Brent Bozell

Hollywood starts each TV season with the assumption that sex sells, and it's hard to say it doesn't when almost every show harps on sexual themes like an addled assembly line. Some succeed, some fail, and the ubiquity of sex makes it hard to determine whether sexed-up plotlines play a role.

The academic question for this fall season's premiering shows is: When raunchy shows fail, can the blame be placed on factors like bad acting, bad writing, bad scheduling, bad luck? Or do raunchy shows fail because of ... raunch?

Two of the biggest surprises to network programmers are the dismal ratings performance of NBC's "Coupling," the even more crotch-obsessed cloning of "Friends," and Fox's "Skin," the drama strategically situated in the pornography business.

The "Coupling" ratings have been so bad on Thursday nights just before the aging "E.R." that it's ruining NBC's hold on the key young-adult demographics and is threatening NBC's overall dominance on Thursdays. It's no wonder Jeff Zucker and other frightened Peacock Network geniuses rushed to put the show on "hiatus" for the November sweeps.

Critics were highly skeptical from the beginning about this show, which seemed to be an attempt to reproduce a BBC reproduction of "Friends." Viewers have been assaulted by the crass, artless series that never seems to roll out of the bedroom. The focus is not so much on sexual acts as on non-stop sexual chatter. Remove that, and there's no show. Its contribution to Western civilization is lines like this: "Oh, my God, I bought myself a small-penis car! I don't have a small penis. My car's a liar!"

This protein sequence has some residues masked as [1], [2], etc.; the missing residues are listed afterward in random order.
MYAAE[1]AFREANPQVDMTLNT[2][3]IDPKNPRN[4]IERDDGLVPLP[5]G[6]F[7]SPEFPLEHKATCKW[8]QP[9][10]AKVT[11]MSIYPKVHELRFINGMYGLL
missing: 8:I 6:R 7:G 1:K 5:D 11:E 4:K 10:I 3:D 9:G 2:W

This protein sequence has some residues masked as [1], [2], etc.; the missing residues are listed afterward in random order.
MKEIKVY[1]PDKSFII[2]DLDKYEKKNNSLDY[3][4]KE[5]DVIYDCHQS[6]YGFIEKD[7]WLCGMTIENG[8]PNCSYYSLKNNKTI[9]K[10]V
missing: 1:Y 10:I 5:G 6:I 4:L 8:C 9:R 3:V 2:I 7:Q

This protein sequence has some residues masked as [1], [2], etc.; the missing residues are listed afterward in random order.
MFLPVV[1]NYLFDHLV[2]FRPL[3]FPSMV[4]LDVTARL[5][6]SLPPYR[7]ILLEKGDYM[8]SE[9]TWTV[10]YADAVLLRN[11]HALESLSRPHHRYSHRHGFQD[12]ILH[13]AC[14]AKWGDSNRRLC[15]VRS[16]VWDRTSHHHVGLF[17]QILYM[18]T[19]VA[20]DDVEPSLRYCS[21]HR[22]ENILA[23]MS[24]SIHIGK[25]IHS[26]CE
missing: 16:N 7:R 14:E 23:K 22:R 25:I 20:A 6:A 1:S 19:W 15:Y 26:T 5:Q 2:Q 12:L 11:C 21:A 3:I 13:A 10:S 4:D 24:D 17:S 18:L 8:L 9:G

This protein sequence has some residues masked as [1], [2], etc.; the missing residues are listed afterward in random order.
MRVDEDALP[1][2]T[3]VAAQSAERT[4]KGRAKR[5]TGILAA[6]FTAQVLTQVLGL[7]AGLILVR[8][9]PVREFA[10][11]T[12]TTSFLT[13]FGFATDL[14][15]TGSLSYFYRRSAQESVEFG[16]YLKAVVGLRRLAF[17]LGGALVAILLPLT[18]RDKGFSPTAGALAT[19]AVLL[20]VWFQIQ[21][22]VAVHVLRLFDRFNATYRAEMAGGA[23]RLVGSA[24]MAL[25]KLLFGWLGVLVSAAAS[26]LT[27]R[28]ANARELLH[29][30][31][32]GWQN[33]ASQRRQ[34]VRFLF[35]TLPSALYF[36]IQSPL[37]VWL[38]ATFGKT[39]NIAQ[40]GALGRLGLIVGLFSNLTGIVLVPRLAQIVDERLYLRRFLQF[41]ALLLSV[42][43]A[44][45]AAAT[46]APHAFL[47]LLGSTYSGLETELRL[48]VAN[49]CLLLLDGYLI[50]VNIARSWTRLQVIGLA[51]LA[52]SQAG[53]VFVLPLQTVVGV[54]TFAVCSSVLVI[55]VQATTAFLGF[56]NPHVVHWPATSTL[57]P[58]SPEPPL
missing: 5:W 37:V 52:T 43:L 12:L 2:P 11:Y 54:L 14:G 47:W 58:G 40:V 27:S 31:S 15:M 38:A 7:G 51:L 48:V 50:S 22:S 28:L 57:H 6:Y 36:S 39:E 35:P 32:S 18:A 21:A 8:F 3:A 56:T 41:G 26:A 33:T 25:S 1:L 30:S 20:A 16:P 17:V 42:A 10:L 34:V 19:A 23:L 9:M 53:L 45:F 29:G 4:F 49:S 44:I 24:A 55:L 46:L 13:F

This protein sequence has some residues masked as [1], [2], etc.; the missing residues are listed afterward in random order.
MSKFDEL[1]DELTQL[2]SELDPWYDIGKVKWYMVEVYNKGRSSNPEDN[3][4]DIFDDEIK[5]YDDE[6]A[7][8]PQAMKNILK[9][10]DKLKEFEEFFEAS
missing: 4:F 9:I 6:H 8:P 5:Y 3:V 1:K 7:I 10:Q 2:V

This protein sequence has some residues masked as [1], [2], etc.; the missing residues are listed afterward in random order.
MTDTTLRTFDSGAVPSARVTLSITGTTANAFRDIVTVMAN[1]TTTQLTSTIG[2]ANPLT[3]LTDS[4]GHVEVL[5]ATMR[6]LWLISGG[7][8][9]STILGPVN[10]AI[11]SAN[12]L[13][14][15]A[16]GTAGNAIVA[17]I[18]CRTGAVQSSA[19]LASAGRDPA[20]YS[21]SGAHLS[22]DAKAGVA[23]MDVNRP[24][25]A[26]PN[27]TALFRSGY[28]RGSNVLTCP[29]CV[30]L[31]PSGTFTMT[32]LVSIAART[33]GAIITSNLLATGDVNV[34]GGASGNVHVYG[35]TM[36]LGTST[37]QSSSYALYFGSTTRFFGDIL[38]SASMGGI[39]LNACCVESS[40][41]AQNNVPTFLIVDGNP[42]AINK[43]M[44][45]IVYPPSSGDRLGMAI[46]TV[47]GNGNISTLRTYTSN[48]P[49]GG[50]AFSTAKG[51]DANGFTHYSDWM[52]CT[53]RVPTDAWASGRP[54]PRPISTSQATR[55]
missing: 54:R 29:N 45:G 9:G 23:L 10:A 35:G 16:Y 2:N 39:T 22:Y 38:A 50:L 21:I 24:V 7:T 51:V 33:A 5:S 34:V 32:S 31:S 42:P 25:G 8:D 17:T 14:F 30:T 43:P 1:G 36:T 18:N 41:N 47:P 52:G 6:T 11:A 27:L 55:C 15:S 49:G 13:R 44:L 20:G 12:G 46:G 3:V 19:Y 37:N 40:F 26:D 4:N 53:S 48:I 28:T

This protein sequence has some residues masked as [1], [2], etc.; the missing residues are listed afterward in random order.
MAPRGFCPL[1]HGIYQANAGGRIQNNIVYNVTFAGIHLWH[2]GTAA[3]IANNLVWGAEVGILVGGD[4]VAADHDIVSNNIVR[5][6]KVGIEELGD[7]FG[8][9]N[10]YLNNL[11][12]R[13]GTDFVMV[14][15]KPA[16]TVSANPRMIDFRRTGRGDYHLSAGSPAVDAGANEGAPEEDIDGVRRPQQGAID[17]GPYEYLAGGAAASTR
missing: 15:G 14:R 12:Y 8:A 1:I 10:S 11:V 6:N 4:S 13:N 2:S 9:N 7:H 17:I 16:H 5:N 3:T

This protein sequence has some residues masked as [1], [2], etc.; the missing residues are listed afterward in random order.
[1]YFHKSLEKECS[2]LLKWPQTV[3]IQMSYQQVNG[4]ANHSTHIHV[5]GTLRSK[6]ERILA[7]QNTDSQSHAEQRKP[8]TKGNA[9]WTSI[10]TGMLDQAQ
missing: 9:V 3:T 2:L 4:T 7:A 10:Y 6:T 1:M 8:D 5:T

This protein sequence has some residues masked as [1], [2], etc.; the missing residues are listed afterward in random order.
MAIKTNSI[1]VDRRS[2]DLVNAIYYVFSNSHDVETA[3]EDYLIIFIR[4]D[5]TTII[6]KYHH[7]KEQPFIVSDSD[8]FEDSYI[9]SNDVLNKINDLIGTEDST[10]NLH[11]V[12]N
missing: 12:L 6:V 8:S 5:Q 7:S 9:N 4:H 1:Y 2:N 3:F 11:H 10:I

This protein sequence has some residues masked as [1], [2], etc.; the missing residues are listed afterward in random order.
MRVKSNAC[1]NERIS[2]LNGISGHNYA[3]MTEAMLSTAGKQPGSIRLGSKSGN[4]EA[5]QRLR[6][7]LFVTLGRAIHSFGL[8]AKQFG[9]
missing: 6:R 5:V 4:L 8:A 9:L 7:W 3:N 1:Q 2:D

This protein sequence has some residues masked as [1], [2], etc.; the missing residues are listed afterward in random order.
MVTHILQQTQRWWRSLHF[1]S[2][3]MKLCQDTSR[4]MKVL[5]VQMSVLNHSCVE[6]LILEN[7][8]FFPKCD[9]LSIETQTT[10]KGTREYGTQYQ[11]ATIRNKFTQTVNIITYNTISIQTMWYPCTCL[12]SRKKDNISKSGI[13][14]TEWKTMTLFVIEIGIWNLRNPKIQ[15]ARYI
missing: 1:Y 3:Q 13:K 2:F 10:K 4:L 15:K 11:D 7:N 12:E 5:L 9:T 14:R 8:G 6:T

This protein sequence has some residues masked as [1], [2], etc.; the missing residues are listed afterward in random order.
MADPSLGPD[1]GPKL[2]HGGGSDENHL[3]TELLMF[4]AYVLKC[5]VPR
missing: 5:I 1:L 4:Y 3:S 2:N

In the series premiere, a male character explains the concept of how a friend and he are "porn buddies," and that if one friend dies, the other will go over to his place, clean out the porn collection and get to keep it. But that's classy compared to another episode, where two of the males get embarrassing erections at a funeral -- that's right, at a funeral -- and try to keep undertakers from moving the casket to avoid being discovered. Isn't that a recipe for giggles a-plenty? The "humor" comes when the undertaker asks if they'd like to get a last look inside the casket, and one says, "That ought to do the trick."

Proud NBC has become pathetic.


Brent Bozell

Founder and President of the Media Research Center, Brent Bozell runs the largest media watchdog organization in America.
 
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